Is anyone else perturbed by the harmless, cutesy and guaranteed-to-offend-nobody tone of the current pop charts? We’ve got a band called Fun. Oh, pardon me, no capital letters. Because that might frighten somebody. We’ve got bands called the Mowgli’s, the Neighbourhood… Very soothing, reassuring. Don’t ask me why I remember this, but the lead singer of a very forgettable band called SafetySuit once said in an interview that the goal of their music was to “make people feel safe.” And there’s actually a hit song (and not a bad one) called “Safe and Sound,” by Capital Cities.
I get it, I get it – life today is much more chaotic and dangerous than at any point in my memory. We send our kids to school, unsure if we’ll ever see them again. We send them to college, and there are precious few jobs waiting for them that don’t involve dark green apron strings. We go to work in the morning, uncertain if we’ll be able to make it out of the tower next time.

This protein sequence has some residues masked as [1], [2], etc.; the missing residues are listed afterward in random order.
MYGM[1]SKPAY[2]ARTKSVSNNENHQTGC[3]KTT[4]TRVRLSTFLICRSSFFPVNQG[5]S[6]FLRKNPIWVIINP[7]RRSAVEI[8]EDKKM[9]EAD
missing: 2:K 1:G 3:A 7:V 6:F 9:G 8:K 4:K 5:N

And God bless the Lumineers for bringing back rustic simplicity – along with storytelling, and vocals that don’t sound like a man fixing to hork up one of his own testicles. Ditto Mumford and Sons. Loved the American Gothic moralizing, no shit (“come out of your cave walking on your hands…”).
But whether they know it or not, such groups sit at the crest of a marketing wave that has convinced our faux Salvation Army vest-wearing offspring that the Dust Bowl was one big hootenanny – hobos making s’mores by a campfire, singing Woody Guthrie, and texting their hobo pals. When really, people were dying from lungs full of the barren earth that could no longer feed them.
Where’s the music about taking risks, transcending your humble origins? And not by busting a cap, otherwise fucking somebody over, or getting fleetingly shit-faced?
I’m talking “Tramps like us, baby we were born to run.”
“Even the losers get lucky sometime.”
“If the boys wanna fight, you better let ’em.”
Hell, I’d even settle for “two tickets to paradise.”
If you recognize all these references, you’re probably ready for your boner pill, followed by an afternoon of antiquing on your Rascal scooter. That’s kind of the point. We’ve given our kids plenty to rebel against, but not the stones to do it.